This week has held plenty of news from the vendor and research sides, but revolved around the theme of large-scale simulations and their practical real-world value.
We kicked the week off with some fascinating news about a simulation that stretches back to the galactic past as it looked 13.8 billion years ago. Also on the massive simulation front, there was also some rather astonishing scaling work for engineering codes after a team based at the Barcelona Supercomputing Center pushed their homegrown multiphysics code to the 100,000 core mark on Blue Waters.
Continuing on the simulation theme, we touched on a great many examples of real-world applications on HPC centers across the globe this week, including how centers are examining everything from ozone pollution threats, crash tests and safety, electromagnetic interference, and brain-based networks.
Rounding out the simulation focus for this early May edition was the podcast interview with Jim Ahrens, Visualization Team Leader at Los Alamos National Laboratory. We discussed these problems in the context of what Ahrens calls “cost per insight” and touch on some of the novel ways to make sure that cost is kept as low as possible using in situ analysis and storage, as well as other approaches.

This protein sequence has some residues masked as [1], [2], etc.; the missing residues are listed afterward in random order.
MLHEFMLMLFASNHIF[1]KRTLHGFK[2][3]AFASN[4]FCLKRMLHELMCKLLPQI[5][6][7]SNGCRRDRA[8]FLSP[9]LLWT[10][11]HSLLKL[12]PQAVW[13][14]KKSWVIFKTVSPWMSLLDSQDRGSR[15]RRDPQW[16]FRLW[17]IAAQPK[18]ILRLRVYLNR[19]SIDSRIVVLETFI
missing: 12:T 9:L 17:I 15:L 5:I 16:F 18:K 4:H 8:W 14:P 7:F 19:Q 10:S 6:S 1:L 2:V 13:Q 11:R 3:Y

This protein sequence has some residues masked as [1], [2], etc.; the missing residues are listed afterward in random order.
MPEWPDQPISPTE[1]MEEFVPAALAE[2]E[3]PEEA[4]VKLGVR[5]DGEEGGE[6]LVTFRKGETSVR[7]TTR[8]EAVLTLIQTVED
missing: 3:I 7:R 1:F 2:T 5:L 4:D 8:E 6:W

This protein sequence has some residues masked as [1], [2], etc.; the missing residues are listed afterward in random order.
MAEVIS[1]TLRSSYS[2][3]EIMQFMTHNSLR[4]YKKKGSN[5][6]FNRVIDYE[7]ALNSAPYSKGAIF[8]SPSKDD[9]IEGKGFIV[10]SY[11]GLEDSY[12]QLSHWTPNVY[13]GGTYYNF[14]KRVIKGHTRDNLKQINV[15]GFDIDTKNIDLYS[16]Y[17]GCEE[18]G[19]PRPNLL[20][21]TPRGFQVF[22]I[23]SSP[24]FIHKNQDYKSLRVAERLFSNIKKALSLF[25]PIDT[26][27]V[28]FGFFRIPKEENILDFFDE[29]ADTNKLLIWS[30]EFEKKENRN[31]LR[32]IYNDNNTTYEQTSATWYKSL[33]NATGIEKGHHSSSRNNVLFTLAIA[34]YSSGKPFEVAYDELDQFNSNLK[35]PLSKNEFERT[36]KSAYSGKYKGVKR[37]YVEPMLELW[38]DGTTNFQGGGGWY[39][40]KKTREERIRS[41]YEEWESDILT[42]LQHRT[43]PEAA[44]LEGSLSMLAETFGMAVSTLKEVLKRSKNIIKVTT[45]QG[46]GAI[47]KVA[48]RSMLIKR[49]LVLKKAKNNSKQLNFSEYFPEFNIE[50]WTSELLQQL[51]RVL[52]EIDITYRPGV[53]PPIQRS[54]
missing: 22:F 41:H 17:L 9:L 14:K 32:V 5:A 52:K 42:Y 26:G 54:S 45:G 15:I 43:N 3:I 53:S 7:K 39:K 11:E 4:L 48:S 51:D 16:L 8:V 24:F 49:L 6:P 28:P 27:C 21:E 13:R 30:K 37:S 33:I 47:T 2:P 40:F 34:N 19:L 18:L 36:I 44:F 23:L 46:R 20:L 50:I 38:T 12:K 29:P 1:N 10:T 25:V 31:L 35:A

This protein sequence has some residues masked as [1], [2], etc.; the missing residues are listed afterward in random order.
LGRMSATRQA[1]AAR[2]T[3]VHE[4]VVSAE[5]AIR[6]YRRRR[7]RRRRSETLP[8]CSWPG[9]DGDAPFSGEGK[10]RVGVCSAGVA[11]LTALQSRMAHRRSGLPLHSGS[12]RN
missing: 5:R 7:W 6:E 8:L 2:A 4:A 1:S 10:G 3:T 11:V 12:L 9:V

With the practical value of large simulations foremost in mind, we launched into an effort to bring a more focused set of perspectives to HPCwire that kicked off this morning. We hope to complement the specific, focused nature of the many journals devoted to particular topics in HPC by filling out May through ISC with a sharing of research concepts from the community. There is a great deal of detail to be found here. The reception has already been overwhelming, especially from some of our European friends and we look forward to the review process with our own editors and advisory members.
This Week’s Top News Items
Panasas engineer Marcelo Cataldo has been recognized with the Allen Newell Award for Research Excellence from the School of Computer Science at Carnegie Mellon. Cataldo’s research has focused on developing and evaluating an analytical framework to assess how compatible the structure of a software development organization is with the technical architecture of the product being developed. The framework also identifies technical and organizational dependencies that may be detrimental to product quality and productivity and assesses how they can be reduced or eliminated.
Catalyst, a first-of-a-kind supercomputer at Lawrence Livermore National Laboratory (LLNL), is officially available to industry collaborators to test big data technologies, architectures and applications. Developed by a partnership of Cray, Intel and Lawrence Livermore, this Cray CS300 high performance computing (HPC) cluster is available for collaborative projects with industry through Livermore’s High Performance Computing Innovation Center (HPCIC).